When people started bashing Kanye and Twitter accidentally on purpose “lost” nine million of his followers, Kanye’s wife tweeted a defense of free speech and her husband:

In his own defense, Kanye said:

And then, the unforgivable tweet:

So, from two leaders of culture, who have been firmly on the Left, voted for and gave piles of money to Hillary Clinton, America received a staunch defense of free speech and freedom of thought. And Kanye would not be deterred.

Is this a publicity stunt? Maybe. It is counter-cultural to be conservative and individualistic and Kanye does have five albums coming out. Still, his defense of freedom sent a jolt through Twitter and the culture at large. He even drew support from Chance the Rapper:

Sacrilege.

In these few tweets, the stultification of the last decade is being swept away. Trump tweeted his gratitude to Kanye. And the Twitter uproar renewed.

What do guns have to do with any of this? Well, the right to bear arms has been beat up by angry, boycotting tots from the Parkland High School where their fellow former student killed 17 people. There has been one small voice arguing against responding to the shooting with government tyranny and that’s Kyle Kashuv. [Note: I am not a fan of young people being used as props and that includes on the right, but I am noting Kyle because his rights were so completely violated by his school and the police there.] Kyle was interrogated by police because he visited a gun range with his dad. This was harassment and a violation. This is the same police force that ignored a real threat.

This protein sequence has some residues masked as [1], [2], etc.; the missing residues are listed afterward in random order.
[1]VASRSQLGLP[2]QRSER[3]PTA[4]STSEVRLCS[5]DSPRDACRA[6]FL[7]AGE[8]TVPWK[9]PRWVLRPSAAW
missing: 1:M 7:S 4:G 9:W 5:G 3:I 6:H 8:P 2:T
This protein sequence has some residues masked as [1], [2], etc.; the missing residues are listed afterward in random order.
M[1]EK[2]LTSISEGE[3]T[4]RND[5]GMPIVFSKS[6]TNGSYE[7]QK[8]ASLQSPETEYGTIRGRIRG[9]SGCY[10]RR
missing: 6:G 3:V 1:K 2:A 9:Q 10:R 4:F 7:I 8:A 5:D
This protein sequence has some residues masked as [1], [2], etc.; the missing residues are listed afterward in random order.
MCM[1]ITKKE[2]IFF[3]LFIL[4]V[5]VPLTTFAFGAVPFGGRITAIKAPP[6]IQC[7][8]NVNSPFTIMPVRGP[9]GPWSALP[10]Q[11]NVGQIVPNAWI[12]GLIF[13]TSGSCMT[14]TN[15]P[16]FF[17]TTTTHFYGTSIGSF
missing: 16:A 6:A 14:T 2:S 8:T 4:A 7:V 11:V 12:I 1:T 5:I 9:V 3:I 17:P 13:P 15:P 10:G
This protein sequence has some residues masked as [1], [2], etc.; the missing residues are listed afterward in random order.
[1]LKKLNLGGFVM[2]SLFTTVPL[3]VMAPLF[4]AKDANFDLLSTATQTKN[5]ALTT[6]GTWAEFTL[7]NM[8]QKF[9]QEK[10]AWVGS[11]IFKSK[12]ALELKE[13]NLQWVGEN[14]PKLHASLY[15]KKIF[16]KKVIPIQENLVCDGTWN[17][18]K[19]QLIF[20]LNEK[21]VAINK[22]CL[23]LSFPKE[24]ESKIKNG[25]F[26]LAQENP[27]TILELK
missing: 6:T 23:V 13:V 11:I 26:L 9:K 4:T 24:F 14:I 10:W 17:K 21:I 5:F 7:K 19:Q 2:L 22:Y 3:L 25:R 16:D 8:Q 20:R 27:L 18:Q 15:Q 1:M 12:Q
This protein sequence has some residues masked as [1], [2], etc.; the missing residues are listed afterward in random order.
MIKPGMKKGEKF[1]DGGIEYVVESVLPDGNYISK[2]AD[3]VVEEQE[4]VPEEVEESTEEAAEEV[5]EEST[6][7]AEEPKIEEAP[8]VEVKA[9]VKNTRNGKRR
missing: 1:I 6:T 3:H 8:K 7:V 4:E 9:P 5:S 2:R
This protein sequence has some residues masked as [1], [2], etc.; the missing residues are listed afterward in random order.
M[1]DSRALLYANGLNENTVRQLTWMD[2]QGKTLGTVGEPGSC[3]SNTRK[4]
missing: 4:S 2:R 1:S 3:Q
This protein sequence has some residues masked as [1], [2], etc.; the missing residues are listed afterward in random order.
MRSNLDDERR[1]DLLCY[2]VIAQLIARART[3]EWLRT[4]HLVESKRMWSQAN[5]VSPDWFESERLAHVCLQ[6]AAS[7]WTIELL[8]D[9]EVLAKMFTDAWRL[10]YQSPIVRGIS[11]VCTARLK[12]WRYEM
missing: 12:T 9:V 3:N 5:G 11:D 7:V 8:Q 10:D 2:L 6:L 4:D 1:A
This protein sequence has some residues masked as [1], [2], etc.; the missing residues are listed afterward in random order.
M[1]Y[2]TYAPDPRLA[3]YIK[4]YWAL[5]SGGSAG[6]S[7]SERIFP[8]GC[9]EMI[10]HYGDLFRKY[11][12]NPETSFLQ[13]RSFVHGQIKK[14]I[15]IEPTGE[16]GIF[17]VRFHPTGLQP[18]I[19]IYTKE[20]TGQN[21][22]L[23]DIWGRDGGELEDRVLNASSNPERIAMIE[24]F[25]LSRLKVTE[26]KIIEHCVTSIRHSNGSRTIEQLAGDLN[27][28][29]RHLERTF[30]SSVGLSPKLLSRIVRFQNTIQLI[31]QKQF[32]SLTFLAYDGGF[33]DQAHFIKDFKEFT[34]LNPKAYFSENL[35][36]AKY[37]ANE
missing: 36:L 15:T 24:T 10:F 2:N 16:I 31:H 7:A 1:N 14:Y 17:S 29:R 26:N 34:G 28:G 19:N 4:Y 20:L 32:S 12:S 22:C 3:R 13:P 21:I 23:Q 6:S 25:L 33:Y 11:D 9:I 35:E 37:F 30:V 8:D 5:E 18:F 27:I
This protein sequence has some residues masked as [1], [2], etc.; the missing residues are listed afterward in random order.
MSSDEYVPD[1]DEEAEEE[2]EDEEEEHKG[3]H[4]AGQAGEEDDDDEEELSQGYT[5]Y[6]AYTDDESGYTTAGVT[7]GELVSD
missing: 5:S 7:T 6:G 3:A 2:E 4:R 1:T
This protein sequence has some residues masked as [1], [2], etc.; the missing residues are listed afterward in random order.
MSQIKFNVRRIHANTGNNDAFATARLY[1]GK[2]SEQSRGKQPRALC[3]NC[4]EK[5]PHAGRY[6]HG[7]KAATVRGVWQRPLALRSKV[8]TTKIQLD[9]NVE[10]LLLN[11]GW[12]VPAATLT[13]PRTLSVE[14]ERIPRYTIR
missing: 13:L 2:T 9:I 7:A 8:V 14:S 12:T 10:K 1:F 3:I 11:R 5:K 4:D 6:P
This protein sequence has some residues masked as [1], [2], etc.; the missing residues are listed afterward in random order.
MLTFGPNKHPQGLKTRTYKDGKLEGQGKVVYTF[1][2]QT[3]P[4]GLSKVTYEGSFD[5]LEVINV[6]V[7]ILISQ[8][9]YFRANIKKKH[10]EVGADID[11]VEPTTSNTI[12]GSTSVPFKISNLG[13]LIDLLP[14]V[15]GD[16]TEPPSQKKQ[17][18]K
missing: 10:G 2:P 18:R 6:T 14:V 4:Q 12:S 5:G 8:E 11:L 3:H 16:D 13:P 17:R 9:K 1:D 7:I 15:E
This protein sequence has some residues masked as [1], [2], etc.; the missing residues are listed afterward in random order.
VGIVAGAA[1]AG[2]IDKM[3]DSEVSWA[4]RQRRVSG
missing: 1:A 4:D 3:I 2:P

Why are gun rights so important? Because without the ability to defend oneself from an oppressive government that would kill one’s child or rob someone of free speech, the other freedoms go away.

What rights do Brits really have? And what has America become regarding freedom of thought and expression when it is a major coming out of the closet moment for a famous rapper to say that “black people don’t have to be Democrats”?

Today felt like a watershed moment for America, like some shackles just got thrown off and that some important truths were remembered.

There’s a reason Americans rebelled over two hundred years ago and there’s reason to rebel now. Americans are citizens and not subjects. Americans bow to no man. Americans’ freedoms are imbued by the Creator and He is who we answer to, ultimately, and the rights given by Him mean that we’re within our rights to defend ourselves when our lives, property, speech, religion, press are threatened. Visit any college campus these days. Rights are being attacked on all sides. It’s past time to defend them.

Americans fight for freedom. That spirit has been on display today. Let’s hope it’s not a passing fad.

 

Melissa Mackenzie
Melissa Mackenzie
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Melissa Mackenzie is Publisher of The American Spectator. Melissa commentates for the BBC and has appeared on Fox. Her work has been featured at The Guardian, PJ Media, and was a front page contributor to RedState. Melissa commutes from Houston, Texas to Alexandria, VA. She lives in Houston with her two sons, one daughter, and a Ragdoll cat. You can follow Ms. Mackenzie on Twitter: @MelissaTweets.